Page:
United Nations International School
UNIS logo full high qual.png
24-50 FDR Drive

United States
TypeIndependent, International School, Private
DirectorDan Brenner
Enrollmentc. 1,600
Color(s)Light blue & white
AffiliationUnited Nations

The United Nations International School (UNIS) is a private international school in New York City, established in 1947. Many members of the United Nations staff arriving with young families found unexpected difficulties with New York's school system. Among them was K. T. Behanan and his wife, who arrived from India in May 1947 with their 5-year-old son, to work on educational policy at the UN's Trusteeship Council. The Behanans banded together with other UN families who were in a similar situation to establish in 1947 the United Nations International School at Lake Success,[1] with Dr Behanan as chairman of its board. The school was founded to provide an international education, while preserving its students' diverse cultural heritages. Today, UNIS has over 1600 students in one location, serving the United Nations, international and New York communities. The Manhattan campus, overlooking the East River, is K-12; until 2022, the school also ran a K-8 school at a campus in Jamaica Estates, Queens.[2]

UNIS was one of the pilot schools of the International Baccalaureate (IB) and was among those awarding the first diplomas. The comprehensive K–12 curriculum prepares UNIS students for the IB, and the school's internationally recognized academic standards[3] enables students to go on to study in top colleges and universities in the United States and worldwide.[4]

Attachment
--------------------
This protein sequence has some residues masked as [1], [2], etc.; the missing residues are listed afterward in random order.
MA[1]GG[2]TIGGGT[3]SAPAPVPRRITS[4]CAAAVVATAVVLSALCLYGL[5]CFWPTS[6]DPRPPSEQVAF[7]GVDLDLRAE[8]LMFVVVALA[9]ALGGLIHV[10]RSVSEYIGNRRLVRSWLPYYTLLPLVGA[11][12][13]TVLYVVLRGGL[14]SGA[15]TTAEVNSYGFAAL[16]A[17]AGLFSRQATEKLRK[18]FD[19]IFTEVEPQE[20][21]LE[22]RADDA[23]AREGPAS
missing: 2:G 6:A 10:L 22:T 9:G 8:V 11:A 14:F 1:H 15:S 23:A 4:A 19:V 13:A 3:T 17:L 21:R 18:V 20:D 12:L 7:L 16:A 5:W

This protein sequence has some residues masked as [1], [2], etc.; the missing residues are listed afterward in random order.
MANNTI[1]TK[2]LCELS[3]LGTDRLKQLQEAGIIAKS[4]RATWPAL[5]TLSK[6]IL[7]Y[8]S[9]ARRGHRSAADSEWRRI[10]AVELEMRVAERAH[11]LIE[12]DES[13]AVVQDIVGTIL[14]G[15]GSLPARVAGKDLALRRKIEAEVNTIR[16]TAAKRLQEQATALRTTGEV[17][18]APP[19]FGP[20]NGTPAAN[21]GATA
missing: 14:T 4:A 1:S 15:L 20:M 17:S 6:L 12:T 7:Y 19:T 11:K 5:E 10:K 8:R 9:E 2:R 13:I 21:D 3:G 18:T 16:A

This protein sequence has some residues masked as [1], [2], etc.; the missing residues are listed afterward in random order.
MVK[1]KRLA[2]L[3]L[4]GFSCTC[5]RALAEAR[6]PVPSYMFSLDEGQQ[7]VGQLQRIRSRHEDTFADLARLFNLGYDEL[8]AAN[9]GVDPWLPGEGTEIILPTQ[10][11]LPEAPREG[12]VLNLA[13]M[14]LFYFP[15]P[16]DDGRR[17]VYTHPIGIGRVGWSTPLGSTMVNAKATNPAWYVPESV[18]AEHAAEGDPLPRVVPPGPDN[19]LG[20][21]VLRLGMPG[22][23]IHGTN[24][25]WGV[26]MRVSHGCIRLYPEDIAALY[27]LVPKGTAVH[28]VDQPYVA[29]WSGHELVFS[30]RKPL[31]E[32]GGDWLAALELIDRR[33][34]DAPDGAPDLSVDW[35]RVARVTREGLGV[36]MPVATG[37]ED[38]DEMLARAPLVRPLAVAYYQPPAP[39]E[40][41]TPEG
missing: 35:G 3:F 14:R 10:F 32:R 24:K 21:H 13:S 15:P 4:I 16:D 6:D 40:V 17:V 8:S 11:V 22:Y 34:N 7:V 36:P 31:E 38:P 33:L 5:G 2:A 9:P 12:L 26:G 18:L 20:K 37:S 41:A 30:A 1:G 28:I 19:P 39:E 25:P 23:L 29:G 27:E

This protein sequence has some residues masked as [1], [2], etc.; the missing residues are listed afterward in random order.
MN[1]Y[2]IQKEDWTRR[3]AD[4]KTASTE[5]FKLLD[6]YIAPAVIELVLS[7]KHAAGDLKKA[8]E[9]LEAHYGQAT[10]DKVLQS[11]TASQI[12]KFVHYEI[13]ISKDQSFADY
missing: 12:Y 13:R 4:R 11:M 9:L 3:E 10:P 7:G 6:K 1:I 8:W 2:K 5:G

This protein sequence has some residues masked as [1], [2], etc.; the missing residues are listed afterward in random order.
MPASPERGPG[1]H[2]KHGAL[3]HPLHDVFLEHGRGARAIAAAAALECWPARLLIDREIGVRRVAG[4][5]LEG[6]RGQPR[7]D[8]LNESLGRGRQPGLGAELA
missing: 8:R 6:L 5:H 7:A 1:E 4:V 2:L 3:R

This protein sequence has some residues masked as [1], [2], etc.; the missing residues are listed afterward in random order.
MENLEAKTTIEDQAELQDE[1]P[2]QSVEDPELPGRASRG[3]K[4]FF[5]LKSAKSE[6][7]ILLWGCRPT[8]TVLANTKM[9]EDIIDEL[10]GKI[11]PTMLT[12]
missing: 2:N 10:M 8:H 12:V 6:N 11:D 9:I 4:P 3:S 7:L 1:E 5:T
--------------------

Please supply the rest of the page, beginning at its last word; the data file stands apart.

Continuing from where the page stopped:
The main language of instruction is English and all students study French or Spanish, beginning in elementary school. Arabic, Chinese, German, Italian, Japanese and Russian are also taught beginning in the seventh grade at the Manhattan campus. Additional mother tongues may be studied after school.[5] The school's current executive director is Dan Brenner.

UNIS is a member of the Council of International Schools, the International Baccalaureate Organization, the European Council of International Schools, the New York State Association of Independent Schools, the National Association of Independent Schools, the College Board and is registered with the New York Board of Regents as an independent, not-for-profit school.


In the formative years, UNIS offers a school-designed curriculum, from Kindergarten to Grade 10. Junior and senior students enroll in the International Baccalaureate Diploma (IBDP) or IB Courses, where a wide range of subjects are offered. Within the framework of IB requirements, students have the possibility to choose from over 200 course combinations.[6]

Students are taught in relatively small classes, with averages of 17 children in kindergarten (JA), 17 in grade 1 (J1), 17 in grade 2 (J2), 19 in grades 3–4 (J3-J4), and 21 in middle and high school (M1-T4).[7] Emphasis is placed on preparation for the IB exams during High School, for which virtually all seniors sit (full Diploma or Certificate). Children whose parents transfer from abroad to work for the United Nations, Missions to the UN, and Consulates enjoy priority in terms of admission, but admission is not necessarily automatic. All children are required to be interviewed and assessed in person at UNIS, in addition to consideration of official school reports.[8]